Elmhurst Art Museum - Permanent collection
Not many American suburbs have their own art museums -- and Elmhurst has a very good one.
Mostly it uses its space in a Mies Van Der Rohe steel-glass residence to present special, temporary exhibitions of contemporary art.
But now we get to see its permanent collection, as gathered over the decades by donations from collectors and artists.
Above is an example of a direction that, thankfully, most of these donations did not take --- i.e. prints from world famous, iconic artists.
Instead, they've mostly gotten local artists, which I find much more interesting.
Sturges was a local businessman who also made etchings -- and very good ones, I might add.
Sapkus made stain glass windows for a local church -- and I'm glad somebody purchased this lively drawing from him.
Ah... the Bohemian life!
This is my favorite piece in the gallery dedicated to the early 20th C.
I love these carefully composed, peaceful, romantic views of Native American life
It may be a Euro-American fantasy --- but art is usually about imaginary worlds.
Harry Bouras was a Chicago artist and critic who once had a brief radio program on WFMT (the Classical music station) where he talked about art.
I occasionally listened to that program back in the 1970's -- and it greatly annoyed me
His primary claim to fame ever since has been the name taken by a group of Chicago painters (Nutt, Nilsson, Wirsum, etc) who called themselves the "Hairy Who?" in response to his criticism of their work.
The museum received a large donation of Chicago art from the 1980's, including this large drawing from an artist who seems to have dropped off the artworld radar.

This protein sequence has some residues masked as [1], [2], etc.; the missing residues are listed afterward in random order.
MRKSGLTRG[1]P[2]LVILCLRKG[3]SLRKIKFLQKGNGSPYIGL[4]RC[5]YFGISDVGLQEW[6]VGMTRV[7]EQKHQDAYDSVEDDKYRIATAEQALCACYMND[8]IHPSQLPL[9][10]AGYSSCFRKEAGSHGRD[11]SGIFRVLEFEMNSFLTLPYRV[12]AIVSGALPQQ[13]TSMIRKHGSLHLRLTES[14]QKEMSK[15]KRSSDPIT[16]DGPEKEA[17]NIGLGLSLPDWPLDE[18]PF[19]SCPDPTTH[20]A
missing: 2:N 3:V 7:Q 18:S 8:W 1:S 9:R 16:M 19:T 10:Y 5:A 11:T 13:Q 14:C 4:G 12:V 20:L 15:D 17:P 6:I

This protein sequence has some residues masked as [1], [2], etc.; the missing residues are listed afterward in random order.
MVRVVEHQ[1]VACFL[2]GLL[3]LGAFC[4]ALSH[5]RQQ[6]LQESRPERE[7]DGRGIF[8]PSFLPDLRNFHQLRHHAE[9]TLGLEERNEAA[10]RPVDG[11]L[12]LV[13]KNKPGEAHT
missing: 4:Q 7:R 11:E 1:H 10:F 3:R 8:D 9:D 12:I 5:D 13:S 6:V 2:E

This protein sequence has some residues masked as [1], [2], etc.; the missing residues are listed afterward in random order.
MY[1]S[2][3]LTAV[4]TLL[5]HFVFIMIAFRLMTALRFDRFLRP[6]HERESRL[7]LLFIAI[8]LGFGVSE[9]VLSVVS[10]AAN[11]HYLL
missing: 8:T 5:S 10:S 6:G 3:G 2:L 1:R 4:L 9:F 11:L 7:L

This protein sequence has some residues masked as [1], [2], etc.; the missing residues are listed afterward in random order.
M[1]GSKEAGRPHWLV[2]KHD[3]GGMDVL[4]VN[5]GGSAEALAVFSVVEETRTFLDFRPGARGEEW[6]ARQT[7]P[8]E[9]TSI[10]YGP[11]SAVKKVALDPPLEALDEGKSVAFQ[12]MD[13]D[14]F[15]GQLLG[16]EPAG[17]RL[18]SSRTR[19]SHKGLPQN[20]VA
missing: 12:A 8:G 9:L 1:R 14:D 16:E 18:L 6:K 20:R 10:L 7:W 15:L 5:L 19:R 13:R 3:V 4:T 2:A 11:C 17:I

If Peciura qualified as an "outsider" artist, he (or she) might now be much better known.
Here's another artist who has dropped out of sight. I think this is the same Southern artist who taught painting in Florida and died about 20 years ago.
Here's a shot of the 80's gallery -- and the piece that stands out for me is the buck naked rifleman painted by the Chicago artworld's notorious bete noire, Wesley Kimler.
You can probably guess why he doesn't get along with people very well -- especially other artists, curators, and dealers ----- as a result of which, his work is hardly ever shown.
The few pieces that I've seen repulse me -- like a big bug splattered on the windshield.
But I found this painting to be the strongest and most memorable painting in the Elmhurst collection.
Everything else seems a bit tame and sleepy by comparison.
Unfortunately, I don't think this lady stayed with painting.
She's now pursuing a degree in Anthropology.
Now we move into the art of the last few years.
Usually I like the exhibits they've been mounting -- so it's no surprise I like some of the recent additions to their collection.
It's too bad the museum is not collecting any contemporary observational art: no portraits, landscapes, or still-lifes.
But since the permanent collection hardly ever comes out of storage, it doesn't really make much difference.
I'm guessing that one brother did the red splotches, while the other did the black lines.
Their collaboration leads to results that are happily unexpected.
It's exactly the kind of work that a Mies Van Der Rohe glass/steel box badly needs.
The E.A.M. ended up with a large collection of work by this sculptor -- but I think it's better suited for an outdoor art fair than a museum.